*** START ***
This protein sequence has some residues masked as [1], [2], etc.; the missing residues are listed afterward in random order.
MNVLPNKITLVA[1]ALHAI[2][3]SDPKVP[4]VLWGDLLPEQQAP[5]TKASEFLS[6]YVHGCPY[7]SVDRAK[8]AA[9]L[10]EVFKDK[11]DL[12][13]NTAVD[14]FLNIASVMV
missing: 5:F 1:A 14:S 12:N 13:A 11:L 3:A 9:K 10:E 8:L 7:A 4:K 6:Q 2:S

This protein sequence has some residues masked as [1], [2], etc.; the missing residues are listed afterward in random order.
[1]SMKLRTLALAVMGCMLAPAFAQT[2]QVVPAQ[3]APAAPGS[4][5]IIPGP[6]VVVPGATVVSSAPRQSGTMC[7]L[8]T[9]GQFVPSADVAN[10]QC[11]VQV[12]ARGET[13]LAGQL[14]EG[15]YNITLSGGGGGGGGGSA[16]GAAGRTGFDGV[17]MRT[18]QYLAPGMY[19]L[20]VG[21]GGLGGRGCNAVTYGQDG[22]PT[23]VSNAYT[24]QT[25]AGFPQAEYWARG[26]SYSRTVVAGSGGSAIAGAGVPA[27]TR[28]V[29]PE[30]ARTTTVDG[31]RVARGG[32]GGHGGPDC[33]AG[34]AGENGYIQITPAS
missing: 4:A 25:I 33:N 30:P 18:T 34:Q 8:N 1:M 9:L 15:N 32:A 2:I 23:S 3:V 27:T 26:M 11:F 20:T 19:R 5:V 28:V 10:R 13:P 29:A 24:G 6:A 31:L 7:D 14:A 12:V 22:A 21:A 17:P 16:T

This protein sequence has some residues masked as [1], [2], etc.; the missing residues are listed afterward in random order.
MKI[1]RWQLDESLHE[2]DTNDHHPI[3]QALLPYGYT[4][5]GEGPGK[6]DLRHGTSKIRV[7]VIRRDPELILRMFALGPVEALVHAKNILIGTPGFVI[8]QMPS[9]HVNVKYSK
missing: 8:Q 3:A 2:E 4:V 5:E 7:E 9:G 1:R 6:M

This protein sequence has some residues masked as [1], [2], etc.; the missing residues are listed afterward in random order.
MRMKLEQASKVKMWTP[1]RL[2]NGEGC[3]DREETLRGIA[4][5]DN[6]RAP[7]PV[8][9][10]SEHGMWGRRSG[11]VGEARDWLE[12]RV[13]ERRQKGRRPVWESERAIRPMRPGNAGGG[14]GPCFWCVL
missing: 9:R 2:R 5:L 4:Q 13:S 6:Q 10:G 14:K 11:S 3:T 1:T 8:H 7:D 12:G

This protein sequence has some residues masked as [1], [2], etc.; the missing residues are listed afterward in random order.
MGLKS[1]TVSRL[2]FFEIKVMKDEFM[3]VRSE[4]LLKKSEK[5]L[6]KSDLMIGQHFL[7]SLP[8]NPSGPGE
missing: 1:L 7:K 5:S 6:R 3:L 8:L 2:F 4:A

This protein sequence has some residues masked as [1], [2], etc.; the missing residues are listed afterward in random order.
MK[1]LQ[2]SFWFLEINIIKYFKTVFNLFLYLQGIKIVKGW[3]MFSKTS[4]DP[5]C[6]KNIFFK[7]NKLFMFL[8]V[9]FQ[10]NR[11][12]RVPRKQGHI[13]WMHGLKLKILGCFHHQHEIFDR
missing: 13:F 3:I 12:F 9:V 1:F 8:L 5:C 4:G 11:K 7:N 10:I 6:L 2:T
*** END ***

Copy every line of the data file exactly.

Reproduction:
This protein sequence has some residues masked as [1], [2], etc.; the missing residues are listed afterward in random order.
MNVLPNKITLVA[1]ALHAI[2][3]SDPKVP[4]VLWGDLLPEQQAP[5]TKASEFLS[6]YVHGCPY[7]SVDRAK[8]AA[9]L[10]EVFKDK[11]DL[12][13]NTAVD[14]FLNIASVMV
missing: 5:F 1:A 14:S 12:N 13:A 11:L 3:A 9:K 10:E 8:L 7:A 4:K 6:Q 2:S

This protein sequence has some residues masked as [1], [2], etc.; the missing residues are listed afterward in random order.
[1]SMKLRTLALAVMGCMLAPAFAQT[2]QVVPAQ[3]APAAPGS[4][5]IIPGP[6]VVVPGATVVSSAPRQSGTMC[7]L[8]T[9]GQFVPSADVAN[10]QC[11]VQV[12]ARGET[13]LAGQL[14]EG[15]YNITLSGGGGGGGGGSA[16]GAAGRTGFDGV[17]MRT[18]QYLAPGMY[19]L[20]VG[21]GGLGGRGCNAVTYGQDG[22]PT[23]VSNAYT[24]QT[25]AGFPQAEYWARG[26]SYSRTVVAGSGGSAIAGAGVPA[27]TR[28]V[29]PE[30]ARTTTVDG[31]RVARGG[32]GGHGGPDC[33]AG[34]AGENGYIQITPAS
missing: 4:A 25:I 33:N 30:P 18:T 34:Q 8:N 1:M 9:L 15:N 32:A 2:I 23:S 3:V 27:T 26:M 11:F 20:T 19:R 5:V 28:V 10:R 13:P 29:A 24:G 6:A 31:L 7:D 14:A 12:V 22:A 21:A 17:P 16:T

This protein sequence has some residues masked as [1], [2], etc.; the missing residues are listed afterward in random order.
MKI[1]RWQLDESLHE[2]DTNDHHPI[3]QALLPYGYT[4][5]GEGPGK[6]DLRHGTSKIRV[7]VIRRDPELILRMFALGPVEALVHAKNILIGTPGFVI[8]QMPS[9]HVNVKYSK
missing: 8:Q 3:A 2:E 4:V 5:E 7:E 9:G 1:R 6:M

This protein sequence has some residues masked as [1], [2], etc.; the missing residues are listed afterward in random order.
MRMKLEQASKVKMWTP[1]RL[2]NGEGC[3]DREETLRGIA[4][5]DN[6]RAP[7]PV[8][9][10]SEHGMWGRRSG[11]VGEARDWLE[12]RV[13]ERRQKGRRPVWESERAIRPMRPGNAGGG[14]GPCFWCVL
missing: 9:R 2:R 5:L 4:Q 13:S 6:Q 10:G 14:K 11:S 3:T 1:T 8:H 7:D 12:G

This protein sequence has some residues masked as [1], [2], etc.; the missing residues are listed afterward in random order.
MGLKS[1]TVSRL[2]FFEIKVMKDEFM[3]VRSE[4]LLKKSEK[5]L[6]KSDLMIGQHFL[7]SLP[8]NPSGPGE
missing: 1:L 7:K 5:S 6:R 3:L 8:L 2:F 4:A

This protein sequence has some residues masked as [1], [2], etc.; the missing residues are listed afterward in random order.
MK[1]LQ[2]SFWFLEINIIKYFKTVFNLFLYLQGIKIVKGW[3]MFSKTS[4]DP[5]C[6]KNIFFK[7]NKLFMFL[8]V[9]FQ[10]NR[11][12]RVPRKQGHI[13]WMHGLKLKILGCFHHQHEIFDR
missing: 13:F 3:I 12:F 9:V 1:F 8:L 5:C 4:G 11:K 7:N 10:I 6:L 2:T